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Reconsidering the Political Detachment of Eggleston’s Images

This exhibition of William Eggleston’s color photographs developed from negatives made between 1965 and 1974, reminds me of the tagline from the 1969 film Easy Rider: “A man went looking for America, and couldn’t find it anywhere … ”

William Eggleston, “Santa Monica” (ca. 1974) dye-transfer print, 17 11/16 x 12 in. (45 x 30.5 cm) the Metropolitan Museum of Art, New York, promised gift of Jade Lau (© Eggleston Artistic Trust, courtesy David Zwirner, New York/London/Hong Kong)
William Eggleston, “Santa Monica” (ca. 1974) dye-transfer print, 17 11/16 x 12 in. (45 x 30.5 cm) the Metropolitan Museum of Art, New York, promised gift of Jade Lau (© Eggleston Artistic Trust, courtesy David Zwirner, New York/London/Hong Kong)

Los Alamos, a set of William Eggleston’s color photographs developed from negatives made between 1965 and 1974, reminds me of the tagline from the 1969 film Easy Rider: “A man went looking for America, and couldn’t find it anywhere … ” The Metropolitan Museum of Art’s introductory wall text notes that the exhibition’s images were taken on a series of road trips with the photographer’s friends Walter Hopps and Dennis Hopper. Even without the explicit Dennis Hopper connection, Eggleston’s images evoke a Hopperesque alienation: they pay homage to certain American ideals, like the lone cowboy or the expansiveness of the American west, and yet when touching on themes of consumerism, poverty, and racism they maintain a telling distance.

In his well-known 1976 introduction to William Eggleston’s Guide, MoMA curator John Szarkowski wrote: “Whither the South? or Whither America? … The fact is that Eggleston’s pictures do not seem concerned with large questions of this sort. They seem concerned simply with describing life.” This formalist approach to viewing Eggleston has persisted, and the photographer himself has contributed to keeping any thematically minded readings of his photographs in check. In a 1989 Aperture interview with Charles Hagen, Eggleston said:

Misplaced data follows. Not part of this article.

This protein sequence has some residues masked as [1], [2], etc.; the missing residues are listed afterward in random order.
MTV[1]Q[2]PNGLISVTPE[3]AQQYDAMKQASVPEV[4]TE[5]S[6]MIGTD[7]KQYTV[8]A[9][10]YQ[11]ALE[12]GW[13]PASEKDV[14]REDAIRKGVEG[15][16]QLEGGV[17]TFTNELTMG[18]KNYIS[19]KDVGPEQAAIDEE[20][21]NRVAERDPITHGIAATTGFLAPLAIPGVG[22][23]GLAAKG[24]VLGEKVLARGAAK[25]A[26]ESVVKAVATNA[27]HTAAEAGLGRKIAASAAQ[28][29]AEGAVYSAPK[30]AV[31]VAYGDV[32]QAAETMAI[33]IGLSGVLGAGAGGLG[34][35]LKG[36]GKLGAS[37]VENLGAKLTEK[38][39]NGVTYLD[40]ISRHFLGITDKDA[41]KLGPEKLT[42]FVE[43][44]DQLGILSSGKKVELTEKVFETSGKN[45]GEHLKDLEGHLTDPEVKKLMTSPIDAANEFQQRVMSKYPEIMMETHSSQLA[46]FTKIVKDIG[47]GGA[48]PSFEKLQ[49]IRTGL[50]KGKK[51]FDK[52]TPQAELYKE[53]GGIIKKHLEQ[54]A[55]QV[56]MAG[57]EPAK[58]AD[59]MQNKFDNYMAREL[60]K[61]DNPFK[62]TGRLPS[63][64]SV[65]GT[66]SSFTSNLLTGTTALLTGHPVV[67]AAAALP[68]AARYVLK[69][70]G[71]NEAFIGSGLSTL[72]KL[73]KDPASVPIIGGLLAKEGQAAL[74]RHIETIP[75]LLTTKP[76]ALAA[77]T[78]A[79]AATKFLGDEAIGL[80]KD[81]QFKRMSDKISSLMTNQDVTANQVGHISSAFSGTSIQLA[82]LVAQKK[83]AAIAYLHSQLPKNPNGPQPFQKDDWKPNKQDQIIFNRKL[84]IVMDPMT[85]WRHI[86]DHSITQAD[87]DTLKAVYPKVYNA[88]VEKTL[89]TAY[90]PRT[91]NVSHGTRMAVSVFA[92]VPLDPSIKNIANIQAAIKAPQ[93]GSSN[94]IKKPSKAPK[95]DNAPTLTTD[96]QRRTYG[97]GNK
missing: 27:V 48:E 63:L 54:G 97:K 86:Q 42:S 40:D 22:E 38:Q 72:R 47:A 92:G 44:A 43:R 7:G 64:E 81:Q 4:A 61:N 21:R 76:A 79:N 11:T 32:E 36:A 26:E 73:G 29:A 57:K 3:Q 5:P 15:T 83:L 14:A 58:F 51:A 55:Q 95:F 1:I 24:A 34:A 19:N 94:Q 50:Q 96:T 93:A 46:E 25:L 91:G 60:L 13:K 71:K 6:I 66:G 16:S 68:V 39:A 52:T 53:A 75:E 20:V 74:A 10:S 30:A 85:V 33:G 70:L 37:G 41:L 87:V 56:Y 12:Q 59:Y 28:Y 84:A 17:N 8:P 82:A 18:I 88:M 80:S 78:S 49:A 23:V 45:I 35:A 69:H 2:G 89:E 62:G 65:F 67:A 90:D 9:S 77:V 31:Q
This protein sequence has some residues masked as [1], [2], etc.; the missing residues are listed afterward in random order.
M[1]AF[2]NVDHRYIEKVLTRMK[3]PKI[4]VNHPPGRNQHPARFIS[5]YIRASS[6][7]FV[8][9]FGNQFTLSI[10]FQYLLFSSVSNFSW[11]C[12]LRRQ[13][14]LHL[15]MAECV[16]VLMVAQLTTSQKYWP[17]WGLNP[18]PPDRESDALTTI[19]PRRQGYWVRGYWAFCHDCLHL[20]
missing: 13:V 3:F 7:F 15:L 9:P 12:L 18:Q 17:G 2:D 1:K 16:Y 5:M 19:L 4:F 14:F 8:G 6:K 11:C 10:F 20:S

I’ve seen many pictures that are about the southernness of the South — the sense that it’s a separate culture with its own history, its own ethos. And I’d rather not be associated with those kinds of images … for me there’s no surprise in photographs of that sort.

William Eggleston, “Memphis” (ca. 1965–68) dye-transfer print 17 11/16 x 12 in. (44.9 x 30.5 cm) the Metropolitan Museum of Art, New York, promised gift of Jade Lau; (© Eggleston Artistic Trust; courtesy David Zwirner New York/London/Hong Kong)
William Eggleston, “Memphis” (ca. 1965–68) dye-transfer print 17 11/16 x 12 in. (44.9 x 30.5 cm) the Metropolitan Museum of Art, New York, promised gift of Jade Lau; (© Eggleston Artistic Trust; courtesy David Zwirner New York/London/Hong Kong)

Eggleston is rightly hailed as a genius of color photography and pondering the beauty of his images can overwhelm any other interpretation. For example, “En Route to New Orleans” (c. 1971–74) shows a hand stirring a drink resting on a plane’s tray table. Out of the window small white clouds float in a blue sky, and light streams through the glass, creating a shadow refracted in yellow and red. This burnt-hued reflection, filled with sparkle and depth, is exquisite. The image might touch on themes of American luxury (is it Coke in the glass?), the allure of alcohol (whiskey?), or the meaning of a hand’s disembodiment, but all interpretations deflate when confronted with the perfection of the photograph’s aesthetics. The same could be said about “New Mexico” (c. 1971–74), which shows a big western sky, fluffy white clouds set against gorgeous blues.

Read the full story HERE >>>> Source: Hyperallergic Reconsidering the Political Detachment of Eggleston’s Images